All this is but a picture of the Chausson in a playful mood. It if be unmolested it will remain as kind and as gentle a possible. Try to stop its vagaries, to seize, or otherwise hamper it, and see what happens. As a rule, its fellow comes to the rescue.

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Referring to this particular subject, as I remember visiting a Maiire with a Sceptic.

“It is all very well if you are boxing with Frenchmen.” Said the Sceptic, “but suppose you tried la Savate against an English pugilist, and he caught you by the foot, what would you do then?” and he smiled blandly as does a man who imagines that he has the whip hand of an argument.

“Try,” beamed the Maiire.

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The Sceptic tried. The foot slipped through his hands, circles twice around his outstretched arms, hurtled towards his chest, and finally lifted him into a corner of the room, dazed but unharmed.

The Sceptic was unconvinced. “But suppose I had caught it, what then?” he insisted.

“Ah, “ again beamed the Maiire, “I will show you”.

This time the foot moved more slowly. Moreover, the Sceptic was alert, and, taking a double handful of his prey, planted both feet firmly on the ground, and waited. The Professor dropped lightly upon his hands and promptly lashed out with his left hind foot, catching the adversary beneath the chin. Undoubtedly, it is easier to play these games upon a person whose safety lies in his own ignorance, for some time when your leg is imprisoned by an expert he will follow up his advantage with his fist.

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There are all sorts of ways in which a combination of blows is made. The hands may make the feints, the feet the blows, or vice versa.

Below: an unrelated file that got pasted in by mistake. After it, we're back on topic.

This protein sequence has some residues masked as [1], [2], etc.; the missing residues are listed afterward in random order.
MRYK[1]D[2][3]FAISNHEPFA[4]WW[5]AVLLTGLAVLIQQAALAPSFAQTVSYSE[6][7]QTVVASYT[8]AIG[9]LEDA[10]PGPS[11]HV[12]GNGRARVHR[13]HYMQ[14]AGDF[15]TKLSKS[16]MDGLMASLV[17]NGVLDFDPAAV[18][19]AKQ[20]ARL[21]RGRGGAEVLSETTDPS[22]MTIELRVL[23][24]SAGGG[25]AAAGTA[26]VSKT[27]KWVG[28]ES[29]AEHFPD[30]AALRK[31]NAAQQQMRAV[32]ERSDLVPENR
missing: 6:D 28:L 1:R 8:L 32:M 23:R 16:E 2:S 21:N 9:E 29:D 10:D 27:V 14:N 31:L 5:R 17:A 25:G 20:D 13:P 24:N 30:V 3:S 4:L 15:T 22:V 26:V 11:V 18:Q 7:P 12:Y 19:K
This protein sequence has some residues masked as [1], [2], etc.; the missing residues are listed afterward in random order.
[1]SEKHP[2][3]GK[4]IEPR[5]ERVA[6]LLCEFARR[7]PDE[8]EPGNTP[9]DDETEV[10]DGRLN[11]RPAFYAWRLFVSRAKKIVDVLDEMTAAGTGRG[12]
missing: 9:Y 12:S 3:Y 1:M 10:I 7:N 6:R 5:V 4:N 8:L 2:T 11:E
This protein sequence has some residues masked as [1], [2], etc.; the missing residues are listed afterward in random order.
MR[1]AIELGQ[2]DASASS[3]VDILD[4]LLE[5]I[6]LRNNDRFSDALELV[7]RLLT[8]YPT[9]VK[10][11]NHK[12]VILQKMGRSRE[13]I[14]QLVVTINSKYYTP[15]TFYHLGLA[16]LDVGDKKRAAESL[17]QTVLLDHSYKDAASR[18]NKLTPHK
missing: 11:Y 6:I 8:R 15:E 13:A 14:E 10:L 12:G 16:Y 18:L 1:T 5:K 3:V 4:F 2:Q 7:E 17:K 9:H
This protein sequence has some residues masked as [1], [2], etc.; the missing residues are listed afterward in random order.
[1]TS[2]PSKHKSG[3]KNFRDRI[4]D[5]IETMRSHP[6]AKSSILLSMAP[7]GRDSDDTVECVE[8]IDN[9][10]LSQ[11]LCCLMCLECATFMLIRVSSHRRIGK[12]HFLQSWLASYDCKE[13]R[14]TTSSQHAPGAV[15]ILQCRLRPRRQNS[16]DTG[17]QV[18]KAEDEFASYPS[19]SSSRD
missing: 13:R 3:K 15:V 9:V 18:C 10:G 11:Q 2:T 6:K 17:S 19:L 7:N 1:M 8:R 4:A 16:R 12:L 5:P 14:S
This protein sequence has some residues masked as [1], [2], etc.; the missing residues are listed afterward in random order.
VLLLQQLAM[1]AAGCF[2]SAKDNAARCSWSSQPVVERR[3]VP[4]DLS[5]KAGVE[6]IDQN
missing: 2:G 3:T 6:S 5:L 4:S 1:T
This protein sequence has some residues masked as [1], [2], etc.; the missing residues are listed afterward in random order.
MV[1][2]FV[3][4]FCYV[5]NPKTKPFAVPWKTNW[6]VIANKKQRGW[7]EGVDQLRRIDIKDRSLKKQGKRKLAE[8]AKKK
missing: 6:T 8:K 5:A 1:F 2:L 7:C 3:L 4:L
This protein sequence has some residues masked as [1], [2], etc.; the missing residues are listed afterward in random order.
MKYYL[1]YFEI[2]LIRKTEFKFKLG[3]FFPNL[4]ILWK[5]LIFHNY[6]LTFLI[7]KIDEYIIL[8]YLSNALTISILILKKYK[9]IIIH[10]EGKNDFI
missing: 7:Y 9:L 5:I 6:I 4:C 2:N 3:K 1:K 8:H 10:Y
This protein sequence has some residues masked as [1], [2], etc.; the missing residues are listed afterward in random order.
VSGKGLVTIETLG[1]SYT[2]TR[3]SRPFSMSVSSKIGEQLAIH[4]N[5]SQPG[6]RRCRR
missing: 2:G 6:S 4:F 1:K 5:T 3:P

The feet may feint, the feet may hit, and there are one hundred and one fiendish little snares and pitfalls to which the novice falls an easy prey. Perhaps one of the neatest of these is a playful way the professors have of throwing you. If you try to kick your adversary’s shin, he promptly steps forward and, catching with the back of his heel the leg you are standing on, jerks you off your balance. Then by way of completing the operation, he places an upward punch stroke to your chin.

All these motions, delivered with the utmost rapidity and alertness, look easy enough until you come to try them; it is then that you realise the years of training needed to acquire this much despised art.

The sight of a room full of men practising the motions would be absurdly ludicrous, were they not very much in earnest. All around one sees supple limbs straining their utmost to climb up the walls. Dotted here and there, are ferocious little ruffians systematically kicking at nothing. They deliver quaint shaped kicks, and guard themselves from invisible foes with dexterity and perspiration on their faces. But this, I am assured, is the only way by which perfection can be obtained.

Top realise properly the difficulty in reaching to any great height with the legs, and, at the same time, keeping perfectly ridged, one has only to mark a spot under a door some four or five feet high, and to raise the foot slowly until this spot is touched. It is worth trying anyway.

My best thanks are due to Monsieur Danguy for much of the information embodied in this article, and also for his assistance in arranging the poses for the illustrations. Monsieur Danguy figures on the left in the majority of the photographs reproduced through this article.